Book Review : When I Was 25 : The Leaders Look Back by Shaili Chopra, a Big disappointment.
Shaili Chopra’s latest offering, “When I Was 25: The Leaders Look Back” is a book you are instantly drawn towards. The moment you read the title, you are hooked; but don’t get roped in just yet.
The concept is fascinating – leaders of the world talk about how it was to be young and stupid. The author seems legit – a popular personality of the journalism world. So far the book appears promising. Even though you’re a little disappointed when you take a look at the names of the ‘leaders’, you decide to give it a go and it’s all downhill from there.
The book consists of thirteen chapters which briefly describe the life-stories of thirteen successful Indians, namely Uday Shankar, Adi Godrej, Dimple Kapadia, Shashi Tharoor, Rajdeep Sardesai, Sadhguru, Zia Mody, P.Chidambaram, K.P.Singh, Jay Panda, Kalpana Morparia, Vikram Talwar and Sandeep Khosla, most of these politicians and business tycoons. This is preceded by a short introduction by the author.
To say that the author isn’t a good story-teller would be a polite understatement. She fails to move fluidly from one event to the other leaving the reader disoriented time and again. Moreover, the book has many silly grammatical and spelling errors which clearly suggest a lack of thorough proof-reading. Considering this is a published book by a supposedly celebrated author, a sloppy attitude in this regard is unwarranted and simply irksome. What makes matters worse is that even when the text is grammatically correct, it is often needlessly complicated. For instance, “Sandeep Khosla had nothing to lose and that brought him self-belief, his designs confidence, and a market in Mumbai.” from page 191, is quite a twisted sentence that the book could have done without. Another situation of recklessness presents itself on page 185 where I stumbled across the phrase “sectors like xxxx”, assuming the author used it as a substitute for “Foreign Exchange”, it’s not an acceptable abbreviation. I may seem a bit harsh here but as a writer I find it very bothersome that a book is published without respecting the basic rules of the language.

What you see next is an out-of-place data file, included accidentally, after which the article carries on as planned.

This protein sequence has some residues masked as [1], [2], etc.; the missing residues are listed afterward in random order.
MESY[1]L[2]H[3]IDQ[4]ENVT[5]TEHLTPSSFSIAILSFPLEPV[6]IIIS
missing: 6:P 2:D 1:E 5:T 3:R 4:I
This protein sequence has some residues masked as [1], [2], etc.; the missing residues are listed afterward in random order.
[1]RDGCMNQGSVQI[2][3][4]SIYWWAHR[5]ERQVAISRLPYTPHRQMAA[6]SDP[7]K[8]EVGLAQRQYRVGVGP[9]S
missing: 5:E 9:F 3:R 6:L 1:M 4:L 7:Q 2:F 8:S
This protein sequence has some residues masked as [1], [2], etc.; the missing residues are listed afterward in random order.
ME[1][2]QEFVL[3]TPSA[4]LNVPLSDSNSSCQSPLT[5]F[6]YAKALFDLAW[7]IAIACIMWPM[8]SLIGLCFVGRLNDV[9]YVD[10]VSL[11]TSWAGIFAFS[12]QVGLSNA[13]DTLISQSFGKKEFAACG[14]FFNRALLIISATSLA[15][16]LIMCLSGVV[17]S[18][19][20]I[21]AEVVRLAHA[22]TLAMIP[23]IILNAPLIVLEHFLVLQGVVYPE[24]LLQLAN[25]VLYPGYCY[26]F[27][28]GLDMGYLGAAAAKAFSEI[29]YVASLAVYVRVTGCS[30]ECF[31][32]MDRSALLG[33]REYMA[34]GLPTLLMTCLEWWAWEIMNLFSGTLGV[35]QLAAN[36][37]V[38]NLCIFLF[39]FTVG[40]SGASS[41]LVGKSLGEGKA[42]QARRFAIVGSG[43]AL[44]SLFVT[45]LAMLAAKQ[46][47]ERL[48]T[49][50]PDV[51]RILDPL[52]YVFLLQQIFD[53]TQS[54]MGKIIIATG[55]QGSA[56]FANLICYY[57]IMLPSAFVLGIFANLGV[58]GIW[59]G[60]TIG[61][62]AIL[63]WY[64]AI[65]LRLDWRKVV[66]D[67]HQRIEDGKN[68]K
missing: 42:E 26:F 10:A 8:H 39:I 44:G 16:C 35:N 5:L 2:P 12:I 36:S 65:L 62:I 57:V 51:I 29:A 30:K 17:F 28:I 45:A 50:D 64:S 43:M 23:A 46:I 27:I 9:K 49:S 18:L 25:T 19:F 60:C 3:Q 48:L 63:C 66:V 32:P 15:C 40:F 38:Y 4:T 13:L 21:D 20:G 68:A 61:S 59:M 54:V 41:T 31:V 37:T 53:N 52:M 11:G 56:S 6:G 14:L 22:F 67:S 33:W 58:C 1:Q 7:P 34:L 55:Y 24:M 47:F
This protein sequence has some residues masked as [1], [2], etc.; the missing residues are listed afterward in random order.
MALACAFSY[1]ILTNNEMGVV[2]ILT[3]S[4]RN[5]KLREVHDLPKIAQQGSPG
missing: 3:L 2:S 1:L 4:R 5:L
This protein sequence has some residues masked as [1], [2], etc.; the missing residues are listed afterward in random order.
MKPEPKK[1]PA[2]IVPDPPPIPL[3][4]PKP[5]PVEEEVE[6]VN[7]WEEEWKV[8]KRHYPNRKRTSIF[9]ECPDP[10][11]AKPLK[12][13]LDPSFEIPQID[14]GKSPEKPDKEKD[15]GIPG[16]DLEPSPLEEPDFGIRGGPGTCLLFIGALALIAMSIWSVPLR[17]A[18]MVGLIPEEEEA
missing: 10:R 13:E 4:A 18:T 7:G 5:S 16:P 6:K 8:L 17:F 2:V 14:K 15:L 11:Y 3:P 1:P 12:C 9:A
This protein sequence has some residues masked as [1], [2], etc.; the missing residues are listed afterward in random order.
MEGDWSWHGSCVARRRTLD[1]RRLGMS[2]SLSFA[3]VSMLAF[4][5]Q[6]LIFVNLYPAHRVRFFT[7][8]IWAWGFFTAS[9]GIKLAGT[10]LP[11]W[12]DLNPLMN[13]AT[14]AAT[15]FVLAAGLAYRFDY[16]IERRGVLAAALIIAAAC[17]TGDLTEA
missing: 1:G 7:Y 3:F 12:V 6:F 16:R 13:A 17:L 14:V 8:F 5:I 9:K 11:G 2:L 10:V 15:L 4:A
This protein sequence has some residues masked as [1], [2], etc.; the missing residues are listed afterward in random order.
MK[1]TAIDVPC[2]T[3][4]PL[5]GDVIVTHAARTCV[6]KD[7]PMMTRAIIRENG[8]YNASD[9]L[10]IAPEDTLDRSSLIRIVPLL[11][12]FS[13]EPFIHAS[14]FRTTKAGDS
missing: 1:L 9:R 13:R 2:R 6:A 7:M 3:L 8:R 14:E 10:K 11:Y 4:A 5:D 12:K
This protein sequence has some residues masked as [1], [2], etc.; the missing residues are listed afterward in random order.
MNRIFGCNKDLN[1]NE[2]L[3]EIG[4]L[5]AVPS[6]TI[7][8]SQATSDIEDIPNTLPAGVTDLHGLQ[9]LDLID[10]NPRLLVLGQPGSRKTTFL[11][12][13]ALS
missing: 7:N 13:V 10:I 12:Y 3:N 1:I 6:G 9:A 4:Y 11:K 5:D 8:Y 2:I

The thing that bothers me the most however, is that the beginning of the Vikram Talwar chapter, page 177, “Some people know….something that works” reads awfully similar to the beginning of this article on businessinsider.com from March 2013 (Here) which is the first Google result for “When I Was 25”.
Despite the rigid and repetitive vocabulary, I did find a few instances to be inspiring. However, I certainly would have enjoyed it better had she chosen a less controversial group of leaders to write about and had the writing not been so frayed at the edges.
Ms. Shaili Chopra comes across as a perfunctory author at best. I hope she is more assiduous in the future and wish her luck. As far as “When I Was 25” is considered, I’d say it’s definitely a no go.